Single All The Way shines in large part thanks to its incredible cast, which includes Luke Macfarlane, Barry Bostwick, Jennifer Robertson, and Jennifer Coolidge. Once he had the story, Hodge made a list of things he wanted to see in a gay Christmas movie, and on that list was Coolidge. "I wrote [the role of Aunt Sandy] with her voice in my head, and that's something I have never done in 22 years of writing," he shares. The choice boxed Hodge into a corner if Coolidge turned down the role, but he risked re-writing Sandy to fit someone else's voice if he had to. Luckily for Hodge, and potential viewers, Coolidge is playing Aunt Sandy.

"Jennifer Coolidge makes anyone laugh," says Urie. "There's something universally funny about her, and part of it is she's a comic genius, but it's also that she surprises even herself." Urie teases a scene where Sandy is directing children in a Christmas pageant. "She pulls the on-set tirade on children in rehearsal for a Christmas pageant, and it will make you pee your pants with laughter."

Single All The Way
'Single All the Way'
| Credit: Philippe Bosse/Netflix

Hodge, Urie, and Chambers are all excited about the film being available to Netflix's global audience. "We're going to be sending a family who loves their gay son unconditionally into that many places, and that's a very special and daunting and exciting, nerve-racking task," Urie says of the streamer's reach. And while there are many accepting families out there, Urie understands the importance of showing the world we want to see. "We live in a world and a time now where a lot more of us are accepting, but a lot more of us still need to be accepting," Chambers shares. As a Black queer person, Chambers is happy his own life experience is closer to Peter's, but knows many others who are not as fortunate. "I'm very glad that Netflix is letting us be part of their first gay holiday rom-com that speaks to nothing but unconditional love," he adds.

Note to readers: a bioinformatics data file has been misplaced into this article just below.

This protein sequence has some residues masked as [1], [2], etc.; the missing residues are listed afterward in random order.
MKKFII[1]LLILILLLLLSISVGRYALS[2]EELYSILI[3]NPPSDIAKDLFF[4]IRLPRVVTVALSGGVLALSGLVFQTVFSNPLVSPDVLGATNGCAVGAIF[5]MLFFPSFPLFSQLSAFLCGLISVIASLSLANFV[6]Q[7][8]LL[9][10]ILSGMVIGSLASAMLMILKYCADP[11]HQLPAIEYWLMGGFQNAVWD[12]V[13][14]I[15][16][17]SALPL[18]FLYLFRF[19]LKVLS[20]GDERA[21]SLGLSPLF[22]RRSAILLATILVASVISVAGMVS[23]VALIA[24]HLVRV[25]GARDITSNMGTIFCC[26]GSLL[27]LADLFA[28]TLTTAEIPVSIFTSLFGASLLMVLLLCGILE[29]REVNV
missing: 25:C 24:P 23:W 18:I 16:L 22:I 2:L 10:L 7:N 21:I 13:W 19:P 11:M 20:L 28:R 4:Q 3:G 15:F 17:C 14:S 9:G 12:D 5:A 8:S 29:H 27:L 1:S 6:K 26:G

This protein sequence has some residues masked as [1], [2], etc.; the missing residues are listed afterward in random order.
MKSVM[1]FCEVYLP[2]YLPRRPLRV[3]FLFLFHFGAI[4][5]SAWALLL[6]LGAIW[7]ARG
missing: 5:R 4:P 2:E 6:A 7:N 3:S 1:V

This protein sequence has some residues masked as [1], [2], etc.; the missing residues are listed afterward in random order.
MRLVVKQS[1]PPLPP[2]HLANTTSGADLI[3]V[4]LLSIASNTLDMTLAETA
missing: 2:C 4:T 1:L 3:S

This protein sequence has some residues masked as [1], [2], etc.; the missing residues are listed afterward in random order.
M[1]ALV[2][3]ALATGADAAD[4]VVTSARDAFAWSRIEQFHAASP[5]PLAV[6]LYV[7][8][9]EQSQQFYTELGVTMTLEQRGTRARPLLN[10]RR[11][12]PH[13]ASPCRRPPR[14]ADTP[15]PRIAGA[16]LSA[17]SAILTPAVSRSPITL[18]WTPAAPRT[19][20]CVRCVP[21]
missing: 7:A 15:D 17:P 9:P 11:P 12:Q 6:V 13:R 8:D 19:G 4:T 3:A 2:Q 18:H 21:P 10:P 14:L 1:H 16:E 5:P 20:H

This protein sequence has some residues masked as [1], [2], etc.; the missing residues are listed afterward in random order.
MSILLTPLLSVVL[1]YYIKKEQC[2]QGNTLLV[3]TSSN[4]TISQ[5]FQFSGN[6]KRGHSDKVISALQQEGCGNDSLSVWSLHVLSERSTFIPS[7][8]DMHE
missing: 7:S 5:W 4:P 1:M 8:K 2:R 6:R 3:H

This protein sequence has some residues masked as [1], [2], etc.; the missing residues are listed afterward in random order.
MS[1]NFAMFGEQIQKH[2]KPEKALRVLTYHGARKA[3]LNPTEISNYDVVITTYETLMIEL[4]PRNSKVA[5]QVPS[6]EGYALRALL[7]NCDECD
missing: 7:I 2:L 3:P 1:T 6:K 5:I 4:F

The holidays are a time when folks gather with their families in whatever form they take, and Single All The Way is perfect for that. "I wanted [Single All The Way] to be something that everybody could watch together and feel comfortable and excited about watching together," Hodge explains.

"There's an instinctual feeling sometimes on the part of non-queer people that if it's a gay movie it will be too sexy or inappropriate, or the kids can't watch it," Hodge says. "You're automatically over-sexualizing the movie or gay people in general." Hodge's sister-in-law reached out about the film after seeing the trailer and wants her children to see this relationship on-screen. "That was exciting to me because these kids are going to watch this movie and their mom wants them to see that this is completely normal," he shares.

"You don't always know if a movie is going to turn out the way you imagined it when you read it, and this one does," Urie shares.